Wednesday, 15 February 2017
The Cross-Cultural Process in Christian History: Studies in the Transmission and Reception of Faith,
Andrew F. Walls, T&T Clark, 2002
Chapter 2, "Christianity in the Non-Wstern World" (pp. 27-48), page 30
Next, Walls starts to connect translation and growth to the rather gnostic other-worldlyness that has infected much of the church:
This feature means that Christian faith is repeatedly coming into creative interaction with new cultures, with different systems of thought and different patterns of tradition; that its profoundest expressions are often local and vernacular.
That's good so far - apart from the implication of dying out in the centre - which is tragic for, as much as Christianity moves, ebbs and flows, so do people: there are always new people moving into the heartland areas. But Walls goes on:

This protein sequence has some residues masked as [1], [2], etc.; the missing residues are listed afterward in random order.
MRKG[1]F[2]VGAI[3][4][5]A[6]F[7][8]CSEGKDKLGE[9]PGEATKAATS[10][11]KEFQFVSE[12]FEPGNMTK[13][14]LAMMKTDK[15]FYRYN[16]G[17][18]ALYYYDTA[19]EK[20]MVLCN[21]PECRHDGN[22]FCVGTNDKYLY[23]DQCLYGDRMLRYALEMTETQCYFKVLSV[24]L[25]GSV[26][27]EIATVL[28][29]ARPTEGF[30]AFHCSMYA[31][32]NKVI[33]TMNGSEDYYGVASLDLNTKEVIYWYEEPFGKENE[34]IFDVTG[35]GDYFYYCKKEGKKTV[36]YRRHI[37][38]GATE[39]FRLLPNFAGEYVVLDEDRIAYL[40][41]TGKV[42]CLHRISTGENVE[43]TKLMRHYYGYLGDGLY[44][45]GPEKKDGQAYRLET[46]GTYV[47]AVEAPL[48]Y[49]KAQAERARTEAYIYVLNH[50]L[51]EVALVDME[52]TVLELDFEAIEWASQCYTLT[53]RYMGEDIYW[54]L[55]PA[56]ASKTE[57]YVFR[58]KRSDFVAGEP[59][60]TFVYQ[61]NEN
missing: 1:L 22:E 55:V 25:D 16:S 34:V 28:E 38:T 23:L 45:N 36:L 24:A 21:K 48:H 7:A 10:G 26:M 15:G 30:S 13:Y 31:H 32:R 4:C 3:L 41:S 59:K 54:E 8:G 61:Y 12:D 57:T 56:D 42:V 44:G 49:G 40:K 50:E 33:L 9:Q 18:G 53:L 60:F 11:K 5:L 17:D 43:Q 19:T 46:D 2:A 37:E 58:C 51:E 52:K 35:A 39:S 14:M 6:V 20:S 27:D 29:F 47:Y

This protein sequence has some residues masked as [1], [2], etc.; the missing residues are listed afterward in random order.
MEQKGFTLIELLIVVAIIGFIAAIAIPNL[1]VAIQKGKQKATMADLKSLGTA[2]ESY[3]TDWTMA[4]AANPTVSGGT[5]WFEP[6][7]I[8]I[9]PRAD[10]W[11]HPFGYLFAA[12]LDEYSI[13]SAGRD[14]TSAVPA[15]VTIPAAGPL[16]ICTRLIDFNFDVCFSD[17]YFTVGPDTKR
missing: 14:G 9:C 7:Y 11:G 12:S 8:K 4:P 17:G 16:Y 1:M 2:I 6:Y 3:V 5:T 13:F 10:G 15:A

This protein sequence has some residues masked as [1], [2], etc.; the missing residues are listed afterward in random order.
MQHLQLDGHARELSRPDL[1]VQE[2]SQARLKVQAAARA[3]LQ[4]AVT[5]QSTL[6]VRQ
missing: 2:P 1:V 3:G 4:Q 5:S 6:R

It also means that the demographic and geographical centre of gravity of Christianity is subject to periodic shifts.
We see this in our day, with the rise of the Global South and the movement of numbers (if not vitality,command and control) away from the 'West' - America and Europe - to Africa, Asia and elsewhere, where the people are.